Display case shows 5 originals and 1 reproduction copy from an illustrated limited edition of The Derivation of the Laws by George Boole.  The text is Chapter III from Boole's Classic work, An Investigation of the Laws of Thought.. (Macmillan, London, 1854). This edition includes a Preface by Roger Malina, a statement by Roman and a Postscript.

1 4
2 5
3 6

Open books on display:  (1) text page with printed illustration made with line-cut zinc plate, (2) & (3) original Frontispieces; (4)  Frontispiece from the reproduction edition in black & gold , (5) & (6) original end pieces.

Rationale. This edition was created as a tribute to the 19th Century mathematician George Boole (1815-1864). Boole’s treatise on the Laws demonstrates the direct link between Aristotle’s principle of contradiction and the symbolic logic known today as Boolean Algebra. Boolean logic, a symbolic language seminal to the development of modern circuit boards, is fundamental to programming languages. The illustrations for this edition, generated with principles outlined in Boole’s Laws, exemplify the profound kinship emerging today between art and coded procedure.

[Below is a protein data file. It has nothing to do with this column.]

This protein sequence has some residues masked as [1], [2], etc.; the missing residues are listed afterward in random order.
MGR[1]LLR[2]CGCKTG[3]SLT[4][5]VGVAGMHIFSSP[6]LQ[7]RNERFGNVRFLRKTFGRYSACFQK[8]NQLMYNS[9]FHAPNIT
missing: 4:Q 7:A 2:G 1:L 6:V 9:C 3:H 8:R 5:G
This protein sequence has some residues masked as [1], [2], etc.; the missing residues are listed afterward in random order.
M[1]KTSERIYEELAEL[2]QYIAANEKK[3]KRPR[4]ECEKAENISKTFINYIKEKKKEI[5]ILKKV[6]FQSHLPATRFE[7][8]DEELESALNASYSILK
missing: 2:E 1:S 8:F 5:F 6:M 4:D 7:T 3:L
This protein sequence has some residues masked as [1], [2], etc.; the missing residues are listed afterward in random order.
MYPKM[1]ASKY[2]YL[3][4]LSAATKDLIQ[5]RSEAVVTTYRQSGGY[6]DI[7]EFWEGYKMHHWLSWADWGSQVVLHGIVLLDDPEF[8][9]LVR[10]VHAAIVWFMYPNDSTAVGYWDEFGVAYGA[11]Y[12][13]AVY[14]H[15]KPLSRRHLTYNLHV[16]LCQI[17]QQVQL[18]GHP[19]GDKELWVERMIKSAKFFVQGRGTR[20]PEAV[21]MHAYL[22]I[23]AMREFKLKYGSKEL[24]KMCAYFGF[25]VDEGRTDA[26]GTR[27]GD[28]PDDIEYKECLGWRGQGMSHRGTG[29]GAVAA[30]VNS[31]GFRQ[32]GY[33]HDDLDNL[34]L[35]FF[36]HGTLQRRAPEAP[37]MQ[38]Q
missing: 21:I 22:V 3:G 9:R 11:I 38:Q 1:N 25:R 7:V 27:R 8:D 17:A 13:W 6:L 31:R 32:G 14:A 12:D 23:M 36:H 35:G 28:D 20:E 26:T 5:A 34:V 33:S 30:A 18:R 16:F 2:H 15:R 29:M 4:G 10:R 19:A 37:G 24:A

Illustrations. Each book has original front and end-piece drawings. These are all, "one of a kind" works, drawn or brushed, stroke for stroke, with a pen plotter driven by Roman’s code.  Two families of form, 125 originals in each, introduced a radically new procedure that Roger Malina has referred to as "post mechanical" reproduction. This edition exemplifies epigenetic art whereby a series of originals are generated in a family of forms using the same parent code. This edition (1990) may be the first instance where an algorithmic improvisational series of original drawings was created for a bound limited edition.

Edition. The limited edition of 125 copies, bound in leather, was pulled by hand at the St. Sebastian Press in Minneapolis in 1990. Each copy has original front and end pieces drawn with coded procedures in the artist's studio. Other illustrations were pulled with line cut plates made from original pen plotted drawings.   The work was also issued in a reproduction paperback version based on the original type setting and plotter drawings (February 1991, ISBN 1-879508-07-9). The press is no longer active. The artist retains a limited number of copies of each edition. 

More on this edition


  Epigenetic Art Revisited:
Software As Genotype, 2003